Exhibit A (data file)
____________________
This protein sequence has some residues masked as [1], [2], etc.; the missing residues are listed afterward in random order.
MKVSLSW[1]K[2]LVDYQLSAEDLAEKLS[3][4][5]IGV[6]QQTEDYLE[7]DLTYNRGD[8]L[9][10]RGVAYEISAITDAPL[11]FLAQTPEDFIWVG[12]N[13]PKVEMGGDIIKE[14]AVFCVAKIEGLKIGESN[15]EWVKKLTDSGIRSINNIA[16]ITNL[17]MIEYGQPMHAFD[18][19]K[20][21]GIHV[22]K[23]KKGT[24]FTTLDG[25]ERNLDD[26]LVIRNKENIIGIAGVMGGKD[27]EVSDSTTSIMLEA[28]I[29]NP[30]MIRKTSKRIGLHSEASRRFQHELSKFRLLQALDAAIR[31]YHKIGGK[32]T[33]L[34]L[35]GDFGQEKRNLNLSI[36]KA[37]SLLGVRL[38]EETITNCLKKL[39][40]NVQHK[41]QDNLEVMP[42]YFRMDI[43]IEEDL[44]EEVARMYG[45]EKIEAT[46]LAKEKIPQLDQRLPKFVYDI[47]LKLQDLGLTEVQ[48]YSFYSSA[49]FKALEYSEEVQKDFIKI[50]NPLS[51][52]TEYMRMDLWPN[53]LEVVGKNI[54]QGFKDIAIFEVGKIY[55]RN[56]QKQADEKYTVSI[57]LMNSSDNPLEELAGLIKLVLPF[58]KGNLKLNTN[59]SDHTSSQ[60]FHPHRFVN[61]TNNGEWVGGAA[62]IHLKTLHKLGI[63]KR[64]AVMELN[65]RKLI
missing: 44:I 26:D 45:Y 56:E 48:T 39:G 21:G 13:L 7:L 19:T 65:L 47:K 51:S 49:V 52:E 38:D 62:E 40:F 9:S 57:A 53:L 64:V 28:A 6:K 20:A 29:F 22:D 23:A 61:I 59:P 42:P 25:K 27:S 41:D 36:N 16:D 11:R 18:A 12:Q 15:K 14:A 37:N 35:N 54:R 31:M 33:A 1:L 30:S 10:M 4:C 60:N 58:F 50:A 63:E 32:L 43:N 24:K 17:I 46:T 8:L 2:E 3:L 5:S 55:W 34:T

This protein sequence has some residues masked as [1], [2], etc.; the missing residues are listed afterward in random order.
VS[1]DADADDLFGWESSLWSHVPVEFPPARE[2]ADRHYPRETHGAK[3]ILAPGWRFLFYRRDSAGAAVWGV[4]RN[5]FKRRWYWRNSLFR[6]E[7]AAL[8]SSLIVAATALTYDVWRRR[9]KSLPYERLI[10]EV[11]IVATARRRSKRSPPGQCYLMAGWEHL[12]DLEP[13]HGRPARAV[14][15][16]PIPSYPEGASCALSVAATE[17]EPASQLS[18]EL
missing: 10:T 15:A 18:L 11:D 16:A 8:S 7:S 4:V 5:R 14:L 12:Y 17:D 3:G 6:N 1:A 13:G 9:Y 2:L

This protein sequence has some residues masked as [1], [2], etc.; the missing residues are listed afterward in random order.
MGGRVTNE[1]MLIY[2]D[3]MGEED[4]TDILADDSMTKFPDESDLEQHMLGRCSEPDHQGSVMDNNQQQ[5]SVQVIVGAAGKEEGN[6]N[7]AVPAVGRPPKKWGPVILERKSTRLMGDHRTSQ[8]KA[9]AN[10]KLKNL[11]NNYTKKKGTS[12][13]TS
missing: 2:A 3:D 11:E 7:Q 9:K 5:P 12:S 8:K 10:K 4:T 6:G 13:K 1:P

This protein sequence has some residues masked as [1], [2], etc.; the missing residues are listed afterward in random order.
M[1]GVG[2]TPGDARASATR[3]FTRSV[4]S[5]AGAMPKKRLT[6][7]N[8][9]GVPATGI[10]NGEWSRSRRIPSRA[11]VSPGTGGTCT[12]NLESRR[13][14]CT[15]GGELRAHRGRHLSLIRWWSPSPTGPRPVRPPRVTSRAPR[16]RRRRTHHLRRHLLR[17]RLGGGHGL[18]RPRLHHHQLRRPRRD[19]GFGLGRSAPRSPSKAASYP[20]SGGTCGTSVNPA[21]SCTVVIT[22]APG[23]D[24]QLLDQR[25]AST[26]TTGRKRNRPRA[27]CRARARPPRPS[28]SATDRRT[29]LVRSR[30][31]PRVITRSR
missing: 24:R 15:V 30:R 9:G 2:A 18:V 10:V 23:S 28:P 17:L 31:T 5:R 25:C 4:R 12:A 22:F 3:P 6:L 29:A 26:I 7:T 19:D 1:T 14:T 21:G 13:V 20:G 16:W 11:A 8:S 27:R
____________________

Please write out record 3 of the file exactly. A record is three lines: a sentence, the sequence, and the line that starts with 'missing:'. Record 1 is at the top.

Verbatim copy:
This protein sequence has some residues masked as [1], [2], etc.; the missing residues are listed afterward in random order.
MGGRVTNE[1]MLIY[2]D[3]MGEED[4]TDILADDSMTKFPDESDLEQHMLGRCSEPDHQGSVMDNNQQQ[5]SVQVIVGAAGKEEGN[6]N[7]AVPAVGRPPKKWGPVILERKSTRLMGDHRTSQ[8]KA[9]AN[10]KLKNL[11]NNYTKKKGTS[12][13]TS
missing: 2:A 3:D 11:E 7:Q 9:K 5:P 12:S 8:K 10:K 4:T 6:G 13:K 1:P